Ruder said that while it is important for the SEC and the Commodity Futures Trading Commission to begin cooperating on various regulatory issues, his agency should be given "tie-breaking" authority whenever conflicts exist. "It is the agency most capable of exercising overall regulatory power," he said.

The CFTC's Hineman said, "Effective cooperation cannot take place where one participant can always dictate the outcome." He was supported in his opposition to the SEC proposal by Sen. Alan Dixon (D.-Ill.), a Senate banking committee member whose constituents include business leaders in Chicago, where the biggest futures markets are based.

Ruder also said that a 1982 SEC-CFTC accord that resolved a dispute over regulation of stock index futures -- placing them under the latter agency -- was flawed from the start and should be abandoned. He said it was inappropriate for the CFTC to have regulatory authority over stock index futures because of the dramatic impact they have on stock prices.

The SEC chairman said he and two other commissioners, Aulana Peters and Charles Cox, favor a more radical proposal than the one submitted yesterday: a merger of the SEC and the CFTC. However, Ruder, describing himself at a press conference later as a "political realist," said such a proposal would face such strenuous opposition that it was fruitless to attempt a move in that direction.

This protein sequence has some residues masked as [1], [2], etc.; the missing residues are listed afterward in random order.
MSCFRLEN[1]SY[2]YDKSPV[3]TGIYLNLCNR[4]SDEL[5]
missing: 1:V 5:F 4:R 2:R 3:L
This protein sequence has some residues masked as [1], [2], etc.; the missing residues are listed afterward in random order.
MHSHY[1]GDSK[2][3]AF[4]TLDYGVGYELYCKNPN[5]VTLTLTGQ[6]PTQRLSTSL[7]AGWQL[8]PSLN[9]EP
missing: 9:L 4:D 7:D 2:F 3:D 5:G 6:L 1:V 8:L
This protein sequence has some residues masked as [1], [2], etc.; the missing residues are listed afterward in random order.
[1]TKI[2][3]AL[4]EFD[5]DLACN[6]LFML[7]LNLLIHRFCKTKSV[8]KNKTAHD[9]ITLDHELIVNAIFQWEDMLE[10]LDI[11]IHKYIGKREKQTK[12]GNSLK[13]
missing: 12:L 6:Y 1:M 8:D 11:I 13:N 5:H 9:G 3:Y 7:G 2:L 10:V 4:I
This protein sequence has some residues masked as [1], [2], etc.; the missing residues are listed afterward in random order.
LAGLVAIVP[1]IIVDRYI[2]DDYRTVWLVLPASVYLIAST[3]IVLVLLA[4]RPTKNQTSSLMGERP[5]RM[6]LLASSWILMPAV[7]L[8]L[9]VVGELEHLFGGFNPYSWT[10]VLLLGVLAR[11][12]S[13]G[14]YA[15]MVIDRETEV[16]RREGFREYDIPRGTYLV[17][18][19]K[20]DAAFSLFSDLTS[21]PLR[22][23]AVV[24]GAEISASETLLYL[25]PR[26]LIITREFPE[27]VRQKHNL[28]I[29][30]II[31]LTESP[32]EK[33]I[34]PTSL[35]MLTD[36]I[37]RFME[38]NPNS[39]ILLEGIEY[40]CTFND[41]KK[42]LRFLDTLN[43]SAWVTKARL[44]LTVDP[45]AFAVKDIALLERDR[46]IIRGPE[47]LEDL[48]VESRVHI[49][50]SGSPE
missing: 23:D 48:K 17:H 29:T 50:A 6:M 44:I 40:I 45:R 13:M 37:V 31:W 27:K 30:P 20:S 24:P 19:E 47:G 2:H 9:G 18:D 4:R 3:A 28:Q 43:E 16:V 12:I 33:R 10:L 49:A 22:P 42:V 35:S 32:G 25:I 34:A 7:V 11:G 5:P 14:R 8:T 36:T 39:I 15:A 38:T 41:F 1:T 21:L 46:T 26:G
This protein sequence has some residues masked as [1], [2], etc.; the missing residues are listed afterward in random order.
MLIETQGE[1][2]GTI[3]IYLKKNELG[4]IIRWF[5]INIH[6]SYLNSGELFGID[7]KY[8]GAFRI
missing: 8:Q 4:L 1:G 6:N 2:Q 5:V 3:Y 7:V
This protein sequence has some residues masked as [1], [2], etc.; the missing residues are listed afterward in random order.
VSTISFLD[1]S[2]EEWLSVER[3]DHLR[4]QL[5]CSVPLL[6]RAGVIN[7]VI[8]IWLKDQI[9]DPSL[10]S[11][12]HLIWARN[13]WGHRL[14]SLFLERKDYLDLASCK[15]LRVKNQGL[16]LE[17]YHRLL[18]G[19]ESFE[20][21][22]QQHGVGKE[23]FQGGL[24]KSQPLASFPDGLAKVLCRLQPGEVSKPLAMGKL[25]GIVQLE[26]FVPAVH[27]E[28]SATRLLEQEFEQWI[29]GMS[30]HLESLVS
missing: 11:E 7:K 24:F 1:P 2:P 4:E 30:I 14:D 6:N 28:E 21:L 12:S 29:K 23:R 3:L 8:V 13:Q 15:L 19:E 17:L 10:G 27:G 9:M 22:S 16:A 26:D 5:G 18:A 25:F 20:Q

Two of the five SEC commissioners, Joe Grundfest and Ed Fleischman, opposed the proposal to strip authority from the CFTC and expand the SEC's reach. Grundfest said the energy that will be wasted in the months ahead in a regulatory turf battle would be better spent working toward improved cooperation between the agencies. He said giving the SEC authority over stock index futures trading was akin to giving the Department of Energy authority over oil futures trading and the Department of Agriculture authority over trading in pork belly futures.

In confirmation hearings before the Senate Agriculture Committee yesterday, Wendy Lee Gramm, nominated to be the next chairman of the CFTC, said she was opposed to a merger of the SEC and CFTC. "The president did not ask me to become a senior member of the SEC," she said.

Other SEC proposals include possible restrictions on the sale of large blocks of stock to "retard" volatility during crisis periods; higher minimum capital and bank lending requirements for stock market specialists, and possibly a private emergency fund to serve as a safety net for the specialists; and public dissemination of information about computer-directed "program trading" to reduce uncertainty.

Meanwhile, the Chicago Mercantile Exchange, the futures market where the most popular stock index futures are traded, said yesterday that it supports greater market coordination through formation of a committee with representatives from the CFTC, the SEC, the Federal Reserve and all stock, options and commodity exchanges.

The CME also proposed new daily price limits on stock index futures and special price limits during the first 10 minutes of trading.